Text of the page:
Based on data previously submitted to the EPA by Aventis in support of petitions to establish exemptions for the requirement of a tolerance for both food and feed uses of the Cry9C protein and supported by new information recently submitted, it is clear that Cry9C protein has a very low potential of becoming a food allergen. The Cry9C protein does not match the physiochemical characteristics of known food allergens. Results from and oral, 30-day repeated dose study in mice demonstrated no immunological effects at any dose level (MRID #447343-03). The newly introduced protein in StarLink corn has been shown not to alter the endogenous levels of allergens in corn compared to traditional corn varieties (MRID #443844-05), and the Cry9C protein does not cross-react with sera from patients allergic to other major allergenic foods (MRID #452464-01). Furthermore, the Cry9C protein, though somewhat more stable than the other Bt Cry proteins, does digest under the conditions of the normal human stomach (pH 1.2- 1.5, fasting) within the normal gastric emptying time (30-60 minutes) (MRID #442581-08, 4473343-05, 451144-01, 451144-02).

Experts, such as Dr. Steve Taylor, state that in order for people to become allergic to a protein they must be exposed to it multiple times over an extended period until they become sensitized. The protein must also be present at a relatively high percentage of the total protein. Most allergenic proteins are present at levels of 1 to 40 percent. Cry9C protein, in contrast, is present in corn grain at levels of 0.0129 percent (12 ppm) (MRID # 450257-01).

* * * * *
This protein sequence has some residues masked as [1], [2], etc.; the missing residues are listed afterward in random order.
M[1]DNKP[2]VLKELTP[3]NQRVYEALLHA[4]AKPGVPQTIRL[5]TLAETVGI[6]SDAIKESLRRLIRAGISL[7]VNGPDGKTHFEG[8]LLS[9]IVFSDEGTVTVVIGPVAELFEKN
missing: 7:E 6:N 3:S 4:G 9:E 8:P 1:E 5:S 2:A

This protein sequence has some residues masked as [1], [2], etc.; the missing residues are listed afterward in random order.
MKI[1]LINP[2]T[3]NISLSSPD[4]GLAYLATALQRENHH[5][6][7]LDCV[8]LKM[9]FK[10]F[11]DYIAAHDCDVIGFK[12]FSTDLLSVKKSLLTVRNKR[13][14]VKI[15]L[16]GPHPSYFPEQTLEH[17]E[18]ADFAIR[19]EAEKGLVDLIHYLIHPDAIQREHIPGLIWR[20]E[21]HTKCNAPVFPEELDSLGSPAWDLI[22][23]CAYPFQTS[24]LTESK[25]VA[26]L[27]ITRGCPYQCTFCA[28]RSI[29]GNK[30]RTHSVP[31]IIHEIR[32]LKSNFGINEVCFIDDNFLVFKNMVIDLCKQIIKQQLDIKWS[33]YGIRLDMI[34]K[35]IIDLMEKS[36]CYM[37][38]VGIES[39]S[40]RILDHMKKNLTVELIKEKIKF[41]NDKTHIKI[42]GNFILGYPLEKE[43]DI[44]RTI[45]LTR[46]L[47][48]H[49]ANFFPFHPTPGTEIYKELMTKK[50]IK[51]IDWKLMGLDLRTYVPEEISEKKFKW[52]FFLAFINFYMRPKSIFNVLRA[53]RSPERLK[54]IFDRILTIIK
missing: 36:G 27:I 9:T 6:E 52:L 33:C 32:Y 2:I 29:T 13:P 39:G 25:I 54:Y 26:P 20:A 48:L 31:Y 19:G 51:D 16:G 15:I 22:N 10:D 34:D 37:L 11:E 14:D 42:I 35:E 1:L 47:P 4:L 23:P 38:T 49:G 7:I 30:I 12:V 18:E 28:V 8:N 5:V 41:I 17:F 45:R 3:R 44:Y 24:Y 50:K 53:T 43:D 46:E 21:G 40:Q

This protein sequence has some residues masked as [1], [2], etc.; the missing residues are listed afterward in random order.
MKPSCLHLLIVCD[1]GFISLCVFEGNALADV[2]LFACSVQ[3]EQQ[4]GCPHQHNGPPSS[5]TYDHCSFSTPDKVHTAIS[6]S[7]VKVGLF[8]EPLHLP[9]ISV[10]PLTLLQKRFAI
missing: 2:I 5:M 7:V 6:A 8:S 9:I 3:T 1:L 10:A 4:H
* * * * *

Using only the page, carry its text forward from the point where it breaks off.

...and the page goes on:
Given that Aventis has agreed to halt all future sales of StarLink corn and has gone to extraordinary lengths to ensure that a minimal amount of the 2000 harvest of StarLink grain has the potential to enter the human food chain, the potential for exposure is minimal. Given these circumstances the greatest exposure, as it may be, exists today. As time progresses the exposure potential decreases, the opposite of normally evaluated risk scenarios in such safety assessments. Aventis concludes, therefore, that the time-limited tolerance exemption is an appropriate regulatory action.